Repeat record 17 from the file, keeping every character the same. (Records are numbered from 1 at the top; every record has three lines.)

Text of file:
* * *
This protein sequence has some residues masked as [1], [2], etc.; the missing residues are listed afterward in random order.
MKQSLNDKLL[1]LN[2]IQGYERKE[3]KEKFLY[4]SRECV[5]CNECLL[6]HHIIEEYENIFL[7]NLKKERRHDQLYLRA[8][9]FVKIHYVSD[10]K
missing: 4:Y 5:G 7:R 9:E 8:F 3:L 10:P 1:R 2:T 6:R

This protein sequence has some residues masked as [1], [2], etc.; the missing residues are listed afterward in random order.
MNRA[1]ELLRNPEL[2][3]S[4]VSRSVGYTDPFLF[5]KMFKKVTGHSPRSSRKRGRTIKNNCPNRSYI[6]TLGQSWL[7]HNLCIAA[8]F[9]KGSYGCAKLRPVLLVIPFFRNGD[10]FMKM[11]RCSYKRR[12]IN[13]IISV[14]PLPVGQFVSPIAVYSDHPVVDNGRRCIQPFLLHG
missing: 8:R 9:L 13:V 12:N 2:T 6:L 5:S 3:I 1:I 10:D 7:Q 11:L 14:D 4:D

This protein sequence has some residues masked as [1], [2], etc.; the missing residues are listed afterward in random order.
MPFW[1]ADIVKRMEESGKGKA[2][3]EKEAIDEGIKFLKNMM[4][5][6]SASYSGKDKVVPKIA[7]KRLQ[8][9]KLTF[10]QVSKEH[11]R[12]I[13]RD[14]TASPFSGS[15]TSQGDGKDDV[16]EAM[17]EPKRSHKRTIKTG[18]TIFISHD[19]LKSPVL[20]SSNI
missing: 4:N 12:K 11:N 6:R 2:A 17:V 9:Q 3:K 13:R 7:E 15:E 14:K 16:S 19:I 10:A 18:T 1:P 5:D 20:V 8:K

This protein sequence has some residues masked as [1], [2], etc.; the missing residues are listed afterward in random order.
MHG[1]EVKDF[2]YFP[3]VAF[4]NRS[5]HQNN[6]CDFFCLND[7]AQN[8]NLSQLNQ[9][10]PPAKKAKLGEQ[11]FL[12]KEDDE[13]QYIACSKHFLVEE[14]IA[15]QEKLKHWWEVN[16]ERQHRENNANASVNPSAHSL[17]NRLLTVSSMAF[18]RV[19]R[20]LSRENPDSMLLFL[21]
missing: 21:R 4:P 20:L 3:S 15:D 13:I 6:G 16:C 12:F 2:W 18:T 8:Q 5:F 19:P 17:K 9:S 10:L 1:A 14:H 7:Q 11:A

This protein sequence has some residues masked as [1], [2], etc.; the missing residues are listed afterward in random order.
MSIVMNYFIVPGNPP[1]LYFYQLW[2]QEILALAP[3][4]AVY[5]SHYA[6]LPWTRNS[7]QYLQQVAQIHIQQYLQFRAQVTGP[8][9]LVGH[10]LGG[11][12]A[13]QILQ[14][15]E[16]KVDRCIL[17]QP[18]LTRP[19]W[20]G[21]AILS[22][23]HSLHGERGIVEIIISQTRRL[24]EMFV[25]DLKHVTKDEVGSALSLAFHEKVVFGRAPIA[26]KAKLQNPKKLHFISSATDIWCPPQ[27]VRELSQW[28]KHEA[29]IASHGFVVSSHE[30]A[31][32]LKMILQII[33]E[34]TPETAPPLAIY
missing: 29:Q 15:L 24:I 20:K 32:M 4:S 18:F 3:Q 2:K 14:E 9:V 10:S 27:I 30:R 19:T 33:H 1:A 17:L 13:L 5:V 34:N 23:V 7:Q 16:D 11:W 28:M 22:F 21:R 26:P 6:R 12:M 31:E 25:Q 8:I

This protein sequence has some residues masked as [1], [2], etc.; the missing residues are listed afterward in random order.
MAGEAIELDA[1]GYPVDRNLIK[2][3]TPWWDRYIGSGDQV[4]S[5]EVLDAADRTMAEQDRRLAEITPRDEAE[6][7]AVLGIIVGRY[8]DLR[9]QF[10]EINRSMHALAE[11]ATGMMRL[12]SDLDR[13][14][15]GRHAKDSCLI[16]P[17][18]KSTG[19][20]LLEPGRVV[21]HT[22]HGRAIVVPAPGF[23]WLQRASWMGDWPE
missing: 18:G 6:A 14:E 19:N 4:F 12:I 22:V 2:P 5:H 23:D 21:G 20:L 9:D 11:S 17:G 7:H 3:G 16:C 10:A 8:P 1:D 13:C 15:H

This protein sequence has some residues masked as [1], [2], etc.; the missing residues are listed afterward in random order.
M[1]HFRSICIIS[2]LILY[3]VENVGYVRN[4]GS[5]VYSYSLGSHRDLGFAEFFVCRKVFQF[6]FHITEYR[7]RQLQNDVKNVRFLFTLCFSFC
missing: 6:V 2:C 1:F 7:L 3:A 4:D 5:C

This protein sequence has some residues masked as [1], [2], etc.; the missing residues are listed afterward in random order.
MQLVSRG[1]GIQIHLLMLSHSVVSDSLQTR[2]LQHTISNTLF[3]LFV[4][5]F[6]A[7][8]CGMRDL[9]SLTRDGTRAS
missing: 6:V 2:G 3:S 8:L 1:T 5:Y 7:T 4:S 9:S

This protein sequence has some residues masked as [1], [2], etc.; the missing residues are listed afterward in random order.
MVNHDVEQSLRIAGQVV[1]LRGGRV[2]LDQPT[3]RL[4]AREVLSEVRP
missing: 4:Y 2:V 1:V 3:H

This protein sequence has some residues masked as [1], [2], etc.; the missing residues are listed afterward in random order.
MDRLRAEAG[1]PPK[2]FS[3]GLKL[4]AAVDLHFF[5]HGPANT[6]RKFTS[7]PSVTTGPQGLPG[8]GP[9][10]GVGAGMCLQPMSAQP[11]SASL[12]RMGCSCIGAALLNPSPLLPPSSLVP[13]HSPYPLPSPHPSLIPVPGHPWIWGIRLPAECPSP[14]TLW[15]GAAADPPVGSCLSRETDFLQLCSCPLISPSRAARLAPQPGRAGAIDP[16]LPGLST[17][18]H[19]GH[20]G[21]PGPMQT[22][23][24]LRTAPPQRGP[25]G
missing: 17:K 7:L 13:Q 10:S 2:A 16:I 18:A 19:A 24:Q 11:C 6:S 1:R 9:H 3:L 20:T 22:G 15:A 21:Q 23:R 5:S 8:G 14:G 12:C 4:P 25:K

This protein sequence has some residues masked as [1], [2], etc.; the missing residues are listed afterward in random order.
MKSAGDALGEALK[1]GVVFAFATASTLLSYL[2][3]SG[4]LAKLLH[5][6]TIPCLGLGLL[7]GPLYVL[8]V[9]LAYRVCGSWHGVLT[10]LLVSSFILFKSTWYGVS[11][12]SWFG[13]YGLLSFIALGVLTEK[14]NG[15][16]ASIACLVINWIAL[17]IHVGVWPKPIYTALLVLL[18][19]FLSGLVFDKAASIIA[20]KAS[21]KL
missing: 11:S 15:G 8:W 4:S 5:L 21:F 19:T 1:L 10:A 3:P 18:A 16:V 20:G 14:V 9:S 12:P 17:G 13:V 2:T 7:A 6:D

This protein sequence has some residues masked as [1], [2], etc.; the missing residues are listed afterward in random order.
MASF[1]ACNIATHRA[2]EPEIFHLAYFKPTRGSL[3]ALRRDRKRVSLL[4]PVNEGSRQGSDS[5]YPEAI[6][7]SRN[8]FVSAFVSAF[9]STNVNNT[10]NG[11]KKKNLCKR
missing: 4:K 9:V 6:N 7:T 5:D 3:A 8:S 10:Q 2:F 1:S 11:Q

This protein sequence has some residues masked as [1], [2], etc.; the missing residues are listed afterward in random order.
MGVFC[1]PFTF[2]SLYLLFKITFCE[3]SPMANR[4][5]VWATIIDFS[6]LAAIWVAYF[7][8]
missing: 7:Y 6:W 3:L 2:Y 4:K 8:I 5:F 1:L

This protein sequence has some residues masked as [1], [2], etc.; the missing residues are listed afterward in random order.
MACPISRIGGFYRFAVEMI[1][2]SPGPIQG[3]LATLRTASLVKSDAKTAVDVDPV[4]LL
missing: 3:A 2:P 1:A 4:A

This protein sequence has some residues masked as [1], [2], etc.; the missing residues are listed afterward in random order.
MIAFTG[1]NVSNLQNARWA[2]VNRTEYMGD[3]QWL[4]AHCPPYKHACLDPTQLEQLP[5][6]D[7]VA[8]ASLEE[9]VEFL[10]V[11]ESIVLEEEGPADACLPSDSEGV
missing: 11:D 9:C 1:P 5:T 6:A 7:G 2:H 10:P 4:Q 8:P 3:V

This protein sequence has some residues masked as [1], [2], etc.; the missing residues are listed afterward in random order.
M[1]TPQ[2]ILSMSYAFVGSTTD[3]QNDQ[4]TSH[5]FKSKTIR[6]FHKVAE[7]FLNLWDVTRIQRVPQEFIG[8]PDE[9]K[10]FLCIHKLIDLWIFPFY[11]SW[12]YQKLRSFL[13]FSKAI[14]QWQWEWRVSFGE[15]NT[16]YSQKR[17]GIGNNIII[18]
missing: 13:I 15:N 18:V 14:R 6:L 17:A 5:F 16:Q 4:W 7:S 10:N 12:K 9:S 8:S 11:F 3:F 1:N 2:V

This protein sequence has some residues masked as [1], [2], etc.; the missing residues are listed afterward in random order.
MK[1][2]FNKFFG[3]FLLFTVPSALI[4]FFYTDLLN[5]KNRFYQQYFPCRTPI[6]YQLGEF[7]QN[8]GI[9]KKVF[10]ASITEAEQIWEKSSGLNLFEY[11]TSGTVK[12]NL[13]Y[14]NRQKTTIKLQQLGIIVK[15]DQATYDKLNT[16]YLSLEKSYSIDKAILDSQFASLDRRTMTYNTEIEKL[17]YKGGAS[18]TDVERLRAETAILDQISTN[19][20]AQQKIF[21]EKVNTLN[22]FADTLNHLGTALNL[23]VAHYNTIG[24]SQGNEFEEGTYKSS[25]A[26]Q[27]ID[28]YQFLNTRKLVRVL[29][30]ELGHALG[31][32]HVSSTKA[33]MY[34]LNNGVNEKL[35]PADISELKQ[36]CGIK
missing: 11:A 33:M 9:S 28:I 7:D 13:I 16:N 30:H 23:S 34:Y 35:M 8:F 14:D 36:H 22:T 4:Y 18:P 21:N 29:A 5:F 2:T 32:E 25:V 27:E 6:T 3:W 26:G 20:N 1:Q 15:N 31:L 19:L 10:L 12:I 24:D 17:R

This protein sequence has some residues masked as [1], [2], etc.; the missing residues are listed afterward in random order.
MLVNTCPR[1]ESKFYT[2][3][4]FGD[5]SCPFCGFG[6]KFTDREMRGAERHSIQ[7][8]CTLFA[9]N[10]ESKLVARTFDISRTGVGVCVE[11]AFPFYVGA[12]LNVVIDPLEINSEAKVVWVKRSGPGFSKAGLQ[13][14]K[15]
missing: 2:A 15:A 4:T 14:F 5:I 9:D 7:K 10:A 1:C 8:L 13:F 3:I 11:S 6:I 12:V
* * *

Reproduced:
This protein sequence has some residues masked as [1], [2], etc.; the missing residues are listed afterward in random order.
MK[1][2]FNKFFG[3]FLLFTVPSALI[4]FFYTDLLN[5]KNRFYQQYFPCRTPI[6]YQLGEF[7]QN[8]GI[9]KKVF[10]ASITEAEQIWEKSSGLNLFEY[11]TSGTVK[12]NL[13]Y[14]NRQKTTIKLQQLGIIVK[15]DQATYDKLNT[16]YLSLEKSYSIDKAILDSQFASLDRRTMTYNTEIEKL[17]YKGGAS[18]TDVERLRAETAILDQISTN[19][20]AQQKIF[21]EKVNTLN[22]FADTLNHLGTALNL[23]VAHYNTIG[24]SQGNEFEEGTYKSS[25]A[26]Q[27]ID[28]YQFLNTRKLVRVL[29][30]ELGHALG[31][32]HVSSTKA[33]MY[34]LNNGVNEKL[35]PADISELKQ[36]CGIK
missing: 11:A 33:M 9:S 28:I 7:D 13:I 16:N 30:H 23:S 34:Y 35:M 8:F 14:D 36:H 22:T 4:Y 18:P 21:N 29:A 5:F 2:T 32:E 25:V 27:E 6:T 3:W 26:G 20:N 1:Q 15:N 31:L 19:L 10:L 12:I 24:D 17:R